NASA‘s Mars The Odyssey orbiter has provided new panoramic images of Mars and its moon Phobos, providing new insights into the landscape and atmosphere of Mars.
The Odyssey orbiter captured clouds and dust in the sky of the Red Planet, along with one of its two small moons.
Astronauts often react with awe when they see the curvature of the Earth below them International Space Station. Now Mars scientists are getting a taste of what that’s like, thanks to NASA’s 2001 Mars Odyssey orbiter, which completed its mission. Year 22 on the red planet Last month.
The spacecraft captured a series of panoramic images that showed the curved Martian landscape beneath translucent layers of clouds and dust. Stitched end-to-end, the 10 images not only provide a stunning new view of Mars, but also provide insight that will help scientists gain new insights into the Martian atmosphere.
The spacecraft took the images in May from an altitude of about 250 miles (400 kilometers), the same altitude at which the space station flies above Earth.
“If there were astronauts in orbit around Mars, this is the perspective they would have,” said Jonathan Hale of Arizona State University, operations lead for the Odyssey camera, called the Thermal Emission Imaging System. Themis. “No Martian spacecraft has ever had this kind of vision before.”
NASA’s Mars Odyssey spacecraft has captured the first-ever views of Mars showing the curved horizon and layers of the atmosphere, similar to what an astronaut would see Earth from the International Space Station. Although there are no astronauts on Mars yet, this view gives us an idea of what they might see. Laura Kerber, deputy project scientist for NASA’s Mars Odyssey orbiter, explains how and why the spacecraft captured a view of the Red Planet similar to the International Space Station’s view of Earth. Credit: NASA/Jet Propulsion Laboratory-California Institute of Technology
How was it done?
The reason this offering is not popular is because of the challenges involved in creating it. Engineers at NASA’s Jet Propulsion Laboratory in Southern California, which manages the mission, and Lockheed Martin Space Corporation, which built Odyssey and co-leads day-to-day operations, spent three months planning THEMIS observations. The infrared camera’s sensitivity to warmth enables it to map ice, rocks, sand and dust, along with temperature changes, on the planet’s surface.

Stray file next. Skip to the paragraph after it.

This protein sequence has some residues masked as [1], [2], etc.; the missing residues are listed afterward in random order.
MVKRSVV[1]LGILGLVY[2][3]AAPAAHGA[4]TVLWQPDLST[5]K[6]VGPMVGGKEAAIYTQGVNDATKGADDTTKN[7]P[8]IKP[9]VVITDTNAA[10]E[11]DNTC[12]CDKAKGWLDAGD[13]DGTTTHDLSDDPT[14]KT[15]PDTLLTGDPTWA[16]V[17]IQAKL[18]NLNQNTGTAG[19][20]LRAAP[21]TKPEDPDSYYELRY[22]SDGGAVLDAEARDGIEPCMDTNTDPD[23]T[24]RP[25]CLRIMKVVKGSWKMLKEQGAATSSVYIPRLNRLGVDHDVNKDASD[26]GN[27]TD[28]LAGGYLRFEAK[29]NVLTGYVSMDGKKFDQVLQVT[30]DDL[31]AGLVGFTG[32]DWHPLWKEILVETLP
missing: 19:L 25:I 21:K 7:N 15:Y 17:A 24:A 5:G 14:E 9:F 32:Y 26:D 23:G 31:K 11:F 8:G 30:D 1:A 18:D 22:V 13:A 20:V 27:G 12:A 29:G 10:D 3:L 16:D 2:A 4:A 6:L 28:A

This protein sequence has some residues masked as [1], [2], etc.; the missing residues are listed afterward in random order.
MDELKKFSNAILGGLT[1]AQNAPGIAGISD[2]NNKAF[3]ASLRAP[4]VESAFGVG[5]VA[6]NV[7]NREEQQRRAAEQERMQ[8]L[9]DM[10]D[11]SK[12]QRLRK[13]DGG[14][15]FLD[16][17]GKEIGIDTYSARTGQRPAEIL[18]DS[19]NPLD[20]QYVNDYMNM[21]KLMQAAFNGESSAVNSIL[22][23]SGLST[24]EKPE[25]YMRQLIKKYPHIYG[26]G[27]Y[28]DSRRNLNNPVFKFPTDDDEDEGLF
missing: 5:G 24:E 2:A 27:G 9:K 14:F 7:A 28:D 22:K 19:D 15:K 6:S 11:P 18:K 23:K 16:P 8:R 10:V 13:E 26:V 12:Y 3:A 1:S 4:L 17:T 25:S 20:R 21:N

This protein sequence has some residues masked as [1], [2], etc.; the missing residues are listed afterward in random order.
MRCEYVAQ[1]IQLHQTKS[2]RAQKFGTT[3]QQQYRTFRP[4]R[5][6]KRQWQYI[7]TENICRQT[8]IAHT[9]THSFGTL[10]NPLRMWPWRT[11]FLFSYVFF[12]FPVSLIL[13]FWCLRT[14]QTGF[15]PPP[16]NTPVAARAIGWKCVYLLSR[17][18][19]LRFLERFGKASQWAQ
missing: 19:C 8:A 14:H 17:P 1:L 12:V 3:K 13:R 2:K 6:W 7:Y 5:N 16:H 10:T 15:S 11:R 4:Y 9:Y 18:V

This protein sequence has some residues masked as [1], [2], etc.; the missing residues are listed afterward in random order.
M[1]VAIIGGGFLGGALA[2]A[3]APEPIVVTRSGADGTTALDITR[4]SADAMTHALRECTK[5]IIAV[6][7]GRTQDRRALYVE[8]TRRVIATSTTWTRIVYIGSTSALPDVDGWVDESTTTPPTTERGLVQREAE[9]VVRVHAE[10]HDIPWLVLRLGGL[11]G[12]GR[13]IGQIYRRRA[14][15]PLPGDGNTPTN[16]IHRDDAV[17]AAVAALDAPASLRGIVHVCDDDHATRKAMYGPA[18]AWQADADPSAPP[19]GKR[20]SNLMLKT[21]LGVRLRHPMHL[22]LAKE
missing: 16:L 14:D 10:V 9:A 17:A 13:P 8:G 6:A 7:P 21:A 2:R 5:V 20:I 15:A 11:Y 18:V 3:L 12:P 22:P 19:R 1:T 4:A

It can also measure the amount of water ice or dust in the atmosphere, but only in a narrow column directly below the spacecraft. This is because THEMIS is fixed in place on the orbiter; It usually points straight down.
The mission wanted a more expansive view of the atmosphere. Knowing where layers of cloud, dust and water ice lie relative to each other — whether there is one layer or several layers stacked on top of each other — helps scientists improve models of the Martian atmosphere.
“I think it’s like viewing a cross-section, or a slice, through the atmosphere,” said Jeffrey Plaut, Odyssey project scientist at JPL. “There are a lot of details that you can’t see from above, which is how THEMIS typically makes these measurements.
Since THEMIS cannot rotate, adjusting the camera angle requires adjusting the position of the entire spacecraft. In this case, the team needed to rotate the orbiter by about 90 degrees while ensuring that the sun would still shine on the spacecraft’s solar panels but not on sensitive equipment that could overheat. The easiest direction turned out to be the direction in which the orbiter’s antenna was pointing away from Earth. This meant that the team was out of contact with Odyssey for several hours until the operation was completed.
The Odyssey mission hopes to take similar images in the future, capturing the Martian atmosphere across multiple seasons.
Over the moon
To make the most of their efforts, the mission also took images of Mars’ small moon Phobos. This is the seventh time in 22 years that the orbiter has pointed THEMIS toward the Moon in order to measure temperature changes across its surface.
“We got a different angle and lighting conditions for Phobos than we’re used to,” Hill said. “This makes it a unique part of our Phobos dataset.”
The new images provide insight into the Moon’s composition and physical properties. Additional studies could help resolve the debate over whether Phobos, which is about 16 miles (25 kilometers) across, is a captured asteroid or an ancient piece of Mars that was ejected from the surface as a result of the impact.
NASA is partnering with JAXA (Japan Aerospace Exploration Agency) on a prototype return mission to Phobos and its sister moon Deimos, called Mars Moon eXplorer, or MMX. Images of Odyssey’s Phobos will be useful to scientists working on both Odyssey and MMX.
More about the mission
THEMIS is built and operated by Arizona State University in Tempe. JPL is a division of the California Institute of Technology in Pasadena.
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